For the time being, we still have a republic, and we can still put people in office who will help craft the future we want to share. That's the most certain way to make sure things are moving (ever slowly) in the right direction. Run for office. Volunteer. Join a group. Talk to your family, friends and neighbors. Show up and tell your elected officials what you want to see them do for the country. Vote.

Let's be the big tent, welcoming majority we can and should be.

Together, we can be.

What Happened in COG 14?

I got so much wrong last week. Oh, right, that's normal. So normal, I kept this intro sentence from last week's article!

Last Wednesday:
Orlando 1-2 Houston ?
Utah 0-0 Seattle ?
Portland 1-1 Sky Blue ?!?

Orlando 0-3 North Carolina
Utah 3-1 Sky Blue
Seattle 1-0 Portland (WTF Thorns?!?)

Chicago 2-0 Washington

This week, we'll have a slow roll-out of games as soon as we have injury reports. That will also permit me to remind you when I'm super wrong.

Chicago Red Stars at North Carolina Courage

Wednesday at 7PM Eastern on Go90

Screen Shot 2018-07-04 at 12.33.14 PM.jpg

Happy 4th of July! Before the fireworks start, enjoy this matchup between the suddenly super entertaining Chicago Red Stars and the NC Courage. The Red Stars have only one loss in their last five games and currently sit fourth on the table. A win would push them to second on points, but they'll have played more games than the other close teams. 

But that injury report! Ugh! Chicago's is—blank. Only Stephanie McCaffrey appears (out due to illness), and she hasn't been a part of the active player roster for months. Rory Dames will have his choice for an XI tonight.

For the home side, Abby Dahlkemper, Jaelene Hinkle, Sam Mewis and Katelyn Rowland are all listed as questionable. Eddy and King remain unavailable.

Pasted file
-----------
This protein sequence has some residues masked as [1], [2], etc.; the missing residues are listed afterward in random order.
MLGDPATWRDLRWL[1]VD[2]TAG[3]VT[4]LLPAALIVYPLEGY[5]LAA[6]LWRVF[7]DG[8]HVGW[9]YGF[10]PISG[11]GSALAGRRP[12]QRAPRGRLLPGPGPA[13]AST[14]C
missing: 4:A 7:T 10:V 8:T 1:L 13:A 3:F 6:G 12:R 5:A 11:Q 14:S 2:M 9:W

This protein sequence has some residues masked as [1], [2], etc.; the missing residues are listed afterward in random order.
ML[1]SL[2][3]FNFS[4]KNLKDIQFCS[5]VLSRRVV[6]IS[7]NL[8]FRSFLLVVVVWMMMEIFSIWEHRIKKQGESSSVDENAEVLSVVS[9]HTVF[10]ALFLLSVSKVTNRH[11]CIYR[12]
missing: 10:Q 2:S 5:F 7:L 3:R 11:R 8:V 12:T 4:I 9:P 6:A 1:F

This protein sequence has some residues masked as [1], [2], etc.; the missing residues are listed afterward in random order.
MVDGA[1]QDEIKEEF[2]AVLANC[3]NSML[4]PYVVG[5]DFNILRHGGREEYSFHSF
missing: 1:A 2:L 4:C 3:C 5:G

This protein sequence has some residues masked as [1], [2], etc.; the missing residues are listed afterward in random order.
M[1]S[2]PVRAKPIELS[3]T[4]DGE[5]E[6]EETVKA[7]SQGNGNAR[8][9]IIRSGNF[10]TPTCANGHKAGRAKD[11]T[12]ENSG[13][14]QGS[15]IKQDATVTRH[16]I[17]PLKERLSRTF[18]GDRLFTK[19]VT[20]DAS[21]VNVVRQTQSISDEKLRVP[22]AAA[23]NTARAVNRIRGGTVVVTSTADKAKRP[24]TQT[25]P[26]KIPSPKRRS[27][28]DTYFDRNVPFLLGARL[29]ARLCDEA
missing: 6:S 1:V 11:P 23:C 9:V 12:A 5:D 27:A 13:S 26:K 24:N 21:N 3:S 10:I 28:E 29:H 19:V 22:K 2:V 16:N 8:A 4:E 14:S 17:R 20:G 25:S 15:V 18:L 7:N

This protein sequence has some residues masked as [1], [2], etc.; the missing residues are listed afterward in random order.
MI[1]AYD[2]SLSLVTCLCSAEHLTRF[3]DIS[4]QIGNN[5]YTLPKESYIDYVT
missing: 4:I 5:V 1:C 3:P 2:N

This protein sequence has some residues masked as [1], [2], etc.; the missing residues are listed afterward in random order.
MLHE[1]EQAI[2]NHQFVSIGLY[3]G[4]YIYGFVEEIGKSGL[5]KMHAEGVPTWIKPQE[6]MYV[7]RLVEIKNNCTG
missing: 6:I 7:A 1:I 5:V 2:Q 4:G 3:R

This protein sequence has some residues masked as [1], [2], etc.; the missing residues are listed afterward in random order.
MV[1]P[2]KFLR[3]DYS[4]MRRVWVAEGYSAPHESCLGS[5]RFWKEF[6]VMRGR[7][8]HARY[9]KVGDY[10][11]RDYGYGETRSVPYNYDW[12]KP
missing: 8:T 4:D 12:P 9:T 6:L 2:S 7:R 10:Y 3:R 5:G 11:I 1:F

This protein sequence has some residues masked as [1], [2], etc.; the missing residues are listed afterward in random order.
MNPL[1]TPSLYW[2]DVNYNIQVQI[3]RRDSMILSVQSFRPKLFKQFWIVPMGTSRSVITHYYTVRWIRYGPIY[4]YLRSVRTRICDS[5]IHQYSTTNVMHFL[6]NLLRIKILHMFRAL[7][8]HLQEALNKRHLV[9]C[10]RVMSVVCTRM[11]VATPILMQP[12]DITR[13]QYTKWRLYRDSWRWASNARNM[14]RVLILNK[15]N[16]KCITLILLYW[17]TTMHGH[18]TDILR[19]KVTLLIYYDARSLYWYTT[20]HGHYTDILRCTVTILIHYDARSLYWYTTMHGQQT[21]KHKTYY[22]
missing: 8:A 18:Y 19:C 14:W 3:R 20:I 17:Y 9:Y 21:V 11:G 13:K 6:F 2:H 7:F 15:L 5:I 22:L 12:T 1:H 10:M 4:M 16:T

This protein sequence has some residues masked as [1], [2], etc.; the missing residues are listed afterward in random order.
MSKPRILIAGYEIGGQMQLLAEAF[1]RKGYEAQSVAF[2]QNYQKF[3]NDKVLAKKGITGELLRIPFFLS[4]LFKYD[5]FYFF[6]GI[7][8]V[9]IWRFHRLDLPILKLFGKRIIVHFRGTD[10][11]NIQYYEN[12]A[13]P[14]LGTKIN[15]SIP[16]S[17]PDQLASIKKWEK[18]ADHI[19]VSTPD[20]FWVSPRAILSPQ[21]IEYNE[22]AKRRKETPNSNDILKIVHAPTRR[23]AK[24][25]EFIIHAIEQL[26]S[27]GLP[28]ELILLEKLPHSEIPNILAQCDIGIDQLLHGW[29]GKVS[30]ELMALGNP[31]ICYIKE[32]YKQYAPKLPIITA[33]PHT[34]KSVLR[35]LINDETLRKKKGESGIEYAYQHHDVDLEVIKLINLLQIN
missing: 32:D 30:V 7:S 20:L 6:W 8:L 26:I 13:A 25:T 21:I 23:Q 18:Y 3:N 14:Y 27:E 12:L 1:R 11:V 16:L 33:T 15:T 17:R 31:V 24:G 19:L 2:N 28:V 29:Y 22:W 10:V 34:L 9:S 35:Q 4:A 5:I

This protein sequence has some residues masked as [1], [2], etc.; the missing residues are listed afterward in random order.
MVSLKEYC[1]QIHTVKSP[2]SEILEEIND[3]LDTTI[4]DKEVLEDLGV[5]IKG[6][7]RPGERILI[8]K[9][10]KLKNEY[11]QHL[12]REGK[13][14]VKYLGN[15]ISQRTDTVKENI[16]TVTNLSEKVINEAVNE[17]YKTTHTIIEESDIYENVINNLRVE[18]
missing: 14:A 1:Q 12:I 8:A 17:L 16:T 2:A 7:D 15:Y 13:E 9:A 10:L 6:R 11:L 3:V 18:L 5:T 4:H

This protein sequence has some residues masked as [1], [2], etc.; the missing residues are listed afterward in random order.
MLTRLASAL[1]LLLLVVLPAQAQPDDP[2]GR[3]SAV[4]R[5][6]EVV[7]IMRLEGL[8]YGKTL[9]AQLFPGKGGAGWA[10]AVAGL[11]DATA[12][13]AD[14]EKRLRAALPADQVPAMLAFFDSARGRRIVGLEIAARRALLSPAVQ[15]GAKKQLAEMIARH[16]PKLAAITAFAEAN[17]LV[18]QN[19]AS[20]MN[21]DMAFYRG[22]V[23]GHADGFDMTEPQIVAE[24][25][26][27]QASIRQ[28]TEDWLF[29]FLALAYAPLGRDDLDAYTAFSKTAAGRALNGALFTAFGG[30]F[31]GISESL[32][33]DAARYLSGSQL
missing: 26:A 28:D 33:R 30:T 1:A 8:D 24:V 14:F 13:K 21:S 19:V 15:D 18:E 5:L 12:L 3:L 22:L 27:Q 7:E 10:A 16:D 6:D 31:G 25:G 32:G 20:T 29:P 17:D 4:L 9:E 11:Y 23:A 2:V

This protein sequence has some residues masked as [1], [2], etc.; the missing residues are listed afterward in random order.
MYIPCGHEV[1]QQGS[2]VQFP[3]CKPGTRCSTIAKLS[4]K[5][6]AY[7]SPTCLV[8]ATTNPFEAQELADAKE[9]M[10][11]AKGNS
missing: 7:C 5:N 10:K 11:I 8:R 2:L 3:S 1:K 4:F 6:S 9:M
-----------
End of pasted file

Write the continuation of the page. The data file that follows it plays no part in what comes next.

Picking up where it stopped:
Chicago needs this win, but as Orlando learned last weekend, the Courage aren't a team that is willing to give up points. I can make a theoretical case for a draw, and based on the past two weeks I could even see a Red Stars win here, but I think NC holds tough at home and forces Chicago to head to Saturday's game in New Jersey with a bit more pressure than they'd like. 

North Carolina Courage 3-2 Chicago Red Stars

UPDATE: 4-1 Courage. Ouch.

Utah Royals at Portland Thorns

Friday at 11PM Eastern on Go90

Screen Shot 2018-07-06 at 10.48.58 PM.jpg

Number five visits number six on the nine-team table on Friday night, with hoping desperately to avoid disappointment. In addition to the single point advantage, Utah has a game in hand over Portland, so they've got a slightly easier path to continued success. Still, it's always challenging for any team to win at Providence Park. Or, well, it used to be.

This season hasn't been great to the Thorns. They only have one win in their last five, and there are two losses in that bunch as well. The Royals have three wins and a draw with just one loss in the same run of games. They're coming together well with a certain new addition, and Portland just hasn't been able to find any kind of consistency. Plus...

So what does it mean for tonight's results? 

Portland finds a way to win. They have to. Right?

Portland Thorns 3-1 Utah Royals

UPDATE: 4-0 Thorns! Ouch!

Chicago Red Stars at Sky Blue FC

Saturday at 7PM Eastern on Go90

Screen Shot 2018-07-07 at 3.04.59 PM.jpg

I'm afraid to report that I can't make a compelling case for Sky Blue again. This one is all Red Stars, all night long. Sorry Sky Blue fans.

Sky Blue FC 1-4 Chicago Red Stars

Washington Spirit at Orlando Pride

Saturday at 7:30PM Eastern on ESPNEWS

Screen Shot 2018-07-07 at 3.05.09 PM.jpg

I have some ESP News for you. Orlando isn't going to fall to Washington on Saturday night. All winning teams are scoring 4 goals this week, so let's keep it up.

Orlando Pride 4-2 Washington Spirit

Houston Dash at Seattle Reign

Saturday at 10PM Eastern on Go90

Screen Shot 2018-07-07 at 3.05.15 PM.jpg

Four Seattle Goals! Let's do it!

Seattle Reign 4-2 Houston Dash